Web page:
The “now playing” section has the added bonus of visually appearing as the face of the NLS digital book player. If a person is familiar with the placement and functionality of the buttons on this player, the iOS app will be simple to understand. The playback itself is easy on the ears, even when the speed is dramatically increased. Other similar applications are unable to stand up to this feature, which will please power listeners. An additional navigation button is available which allows users to quickly access bookmarks or sections of the current book. This is especially useful for textbooks, though the applications are as varied as those using BARD. This portion of the app is very stable, and it seems to remember without fail where I left off in a book, even if I switch between books frequently.

Braille support is an area which I have not explored to it’s full potential. Upon initial examination, it is simple and stable. The formatting is excellent (as with any web braille book) and is by a mile (so far at least) the most pleasant braille reading experience I’ve had on the iOS platform. There are features in this part of the app which I will further explore and provide feedback as I have it.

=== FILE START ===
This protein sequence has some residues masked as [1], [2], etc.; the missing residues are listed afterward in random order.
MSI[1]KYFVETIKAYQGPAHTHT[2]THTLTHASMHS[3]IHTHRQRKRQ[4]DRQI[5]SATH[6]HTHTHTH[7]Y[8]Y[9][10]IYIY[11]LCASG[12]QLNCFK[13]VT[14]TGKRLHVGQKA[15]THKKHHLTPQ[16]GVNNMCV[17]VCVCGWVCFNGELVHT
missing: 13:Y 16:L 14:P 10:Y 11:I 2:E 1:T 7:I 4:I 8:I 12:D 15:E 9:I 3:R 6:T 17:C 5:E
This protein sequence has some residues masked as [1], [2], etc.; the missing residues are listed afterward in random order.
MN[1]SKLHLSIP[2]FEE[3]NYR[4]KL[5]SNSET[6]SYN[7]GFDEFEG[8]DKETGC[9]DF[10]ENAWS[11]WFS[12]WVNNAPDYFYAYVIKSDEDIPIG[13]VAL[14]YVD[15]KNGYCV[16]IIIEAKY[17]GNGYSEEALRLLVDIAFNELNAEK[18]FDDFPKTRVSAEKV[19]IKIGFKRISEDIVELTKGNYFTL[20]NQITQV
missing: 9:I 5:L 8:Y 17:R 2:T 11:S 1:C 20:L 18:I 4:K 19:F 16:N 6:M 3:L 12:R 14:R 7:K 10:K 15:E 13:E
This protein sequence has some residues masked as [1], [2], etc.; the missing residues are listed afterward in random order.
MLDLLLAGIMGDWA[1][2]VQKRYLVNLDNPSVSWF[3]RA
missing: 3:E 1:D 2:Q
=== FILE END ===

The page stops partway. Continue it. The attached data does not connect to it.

The Downsides: BARD Isn’t so Mobile

When I first downloaded the app, I noticed that playback would cease every time I locked my screen. This seemed odd to me, for if someone is using a portable device to listen to a book, they will most likely want to be performing other tasks while reading. It seemed a large oversight initially that playback wasn’t available when the screen was locked.

Thanks to my motivated Twitter followers, though, I soon discovered that (in a way) the error was mine. By default, in the settings portion of the app, the “background playback” is switched off. I’m not certain as to the logic of this, and I can say with certainty that this will be confusing and frustrating for less experienced iOS users. This setting isn’t exactly difficult to locate, but that is not the first place a new user is going to go when encountering issues. I am not arguing that the setting should be completely removed. However, the default is not intuitive and the BARD team of developers should consider changing it.